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Welcome to sugaplum’s page.
Contributor score: 235

Comments ...

 +2  (free120#13)
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rFo ceefrnere A F 2901 gp 361 has a dogo imeag ot ese tshi

 +11  (free120#31)
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aesInc aenyno seel was kiightnn eht sem:a
I aws ctkus weteneb htis nad avtnari of unnnwko gicnniesfa.ic oeew,rHv rinvtaa of nwnounk icgicaesfinn si a eqencsue nto a liegns oeceudltni

nbme4unme  Thank you for explaining, I selected the unknown significance answer as well! +2

 +4  (free120#9)
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siTh suqineto is kginas atuob DJV aanmrgnteeerr cwihh hesanpp ni hte bneo r.owarm Teh esnge rae lla cppdeho pu becueas eht B ecll si ntgyri ot gareteen a euquin nnobiacmiot rof ist ctpoeerr
splemi pe.o.tnsc.c dod idrwong

atephCr 3 fo ohw" het nmimue teymss wokr"s - smeaweo kobo

varunmehru  in the question stem, they are asking about a constant region. VDJ rearrangement is for the variable. It doesn't make sense :( +1
sallz  Both the constant (heavy chains) and the light chains undergo gene rearrangement. The heavy chain undergoes V(D)J random recombinations, while the light chain undergo VJ random recombinations. So gene rearrangement could work for both regions. +5
azibird  The constant region does not undergo recombination. That's why it's called constant. It's just right next to the variable region though, so they get expressed together as one protein. That's why the constant-labeled DNA region is variable length here. +

 +8  (nbme23#45)
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hisT si siiruudloc ubt I oclud nrvee kepe eesht hatrisgt oes emt ym mla:y fi
Ay hec gnarpda eeyrnMt
o eDp uniosc TV tihw a isde *Ho 'oshw( eanms aer sujt )iatniisl cNS
Unecl and taun Rpaeh and sara Couisn bbyaG salywa aernicsmg -NNa-Naa
ie pron nesdmir me fo the orloc ,bleu os usocl seeuuclr

paulkarr  LOL. Achey Granpa Meynert. I'm gonna steal this from you. +
abhishek021196  Achey grandpa Meynert = ACh / Basal Nucleus of Meynert Dope Cousin VT = Dopamine / Ventral tegmentum, SNc Uncle and aunt Raphe and Sara = Serotonin / Raphe nuclei(medulla, pons) Cousin Gabby always screaming NA-NA-NA = GABA / Nucleus Accumbens Norepi = Locus ceruleus. +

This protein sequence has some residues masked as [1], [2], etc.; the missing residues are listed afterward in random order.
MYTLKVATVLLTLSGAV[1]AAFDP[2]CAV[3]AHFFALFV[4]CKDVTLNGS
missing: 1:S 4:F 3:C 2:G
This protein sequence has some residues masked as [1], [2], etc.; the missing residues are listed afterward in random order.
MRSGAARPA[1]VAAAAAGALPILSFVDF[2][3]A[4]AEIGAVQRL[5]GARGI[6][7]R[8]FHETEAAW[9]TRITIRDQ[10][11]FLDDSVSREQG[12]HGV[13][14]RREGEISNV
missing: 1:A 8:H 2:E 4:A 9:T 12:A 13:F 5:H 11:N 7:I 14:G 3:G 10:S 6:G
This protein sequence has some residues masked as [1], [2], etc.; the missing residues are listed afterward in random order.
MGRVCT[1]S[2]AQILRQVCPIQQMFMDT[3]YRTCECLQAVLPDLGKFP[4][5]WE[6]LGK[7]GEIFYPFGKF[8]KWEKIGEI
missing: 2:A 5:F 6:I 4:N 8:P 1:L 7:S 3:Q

llamastep1  Amazing +
mnemonicsfordayz  ACHey GRANDPA MEYNERT TREMBLES in the BASEment; DOPE cousin VT SNaCks DOWNstairs by the kitchen TAP; NANA GABBY ROCKS and ANXIOUSLY cooes...; "NENENENE... NENENENE...NENENE...NENE" to CRYING BLUE-eyed baby ELSIE; aunt SERO and uncle RAPHE DULLY PARK in the DOWNpour. CAPS = relevant info, lowercase = irrelevant. Includes diseases: DOWN, ANXIOUSLY, CRYING, DOWN = anxiety/depression; TREMBLES, TAP, ROCKS, PARK = movement disorder; GRANDPA = Alzheimer's. Note: ELSIE = LC = Locus ceruleus +
mnemonicsfordayz  The extended "NENE" series is just for humor - shorten if you like ;) Also, ANXIOUSLY applies to both NTs in that sentence: GABA and NE. +
castlblack  I use AChoo meynose +

 +10  (nbme23#41)
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syawal remerebm mhet ni eodrr wtih mau,lorf AE=IETISS
dna het two no het EDN era NDC-DAITUO

makinallkindzofgainz  The supraspinatus AB-ducts. The Subscapularis ADDucts +
makinallkindzofgainz  disregard my comment, I misread what you meant +
drzed  How are you supposed to remember which S is which? +1
drschmoctor  @drzed "Supra" = on top, so the 1st S is for supraspinatus. +1
usmleaspirant2020  according to Physeo : INFraspinatus--EXternal rotaTION------INF-ECTION +
destinyschild  wow, sugapulm, that mnemonic is gold. you are gold. +

 +3  (nbme18#44)
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FA 1209 pg 555
cueas fo iobtclmea lkasoisal n inotigmiv eeoomsn hows a liumc,be ioaamklhepy dan aymohoilchepr rea ommnco.
onnia gpa mlufaor Nca-iC+lab(b)r iecnS ew evah ecsivxsee icabbr ehert udtsh'onl be a rglae pag. Nomarl si 1-8.2

 +2  (nbme18#25)
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hmwivop/hw7md7ig4.st4:t1/4.u.enncp/n/wb.bl6 ncommo suesis ni peyt 1 adn eypt 2 ibaicsetd

azibird  That article does not once mention the word diarrhea. +

 +1  (nbme18#15)
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FA 0912 gP 373
iocrnc h isitgsatr musolac afimnmitoaln ineglda ot ythorap

pg32  I would also add that I think they are specifically trying to get us to think of pernicious anemia here, where parietal cells are destroyed/lose their fxn. In that case, ECL cells may hypertrophy to encourage acid secretion because the parietal cells are not responding to their usual signals. All the other answer choices are quite clearly incorrect, and Zollinger-Ellison is a gastrinoma, which causes hypertrophy of the gastric mucosa so that is also wrong. +7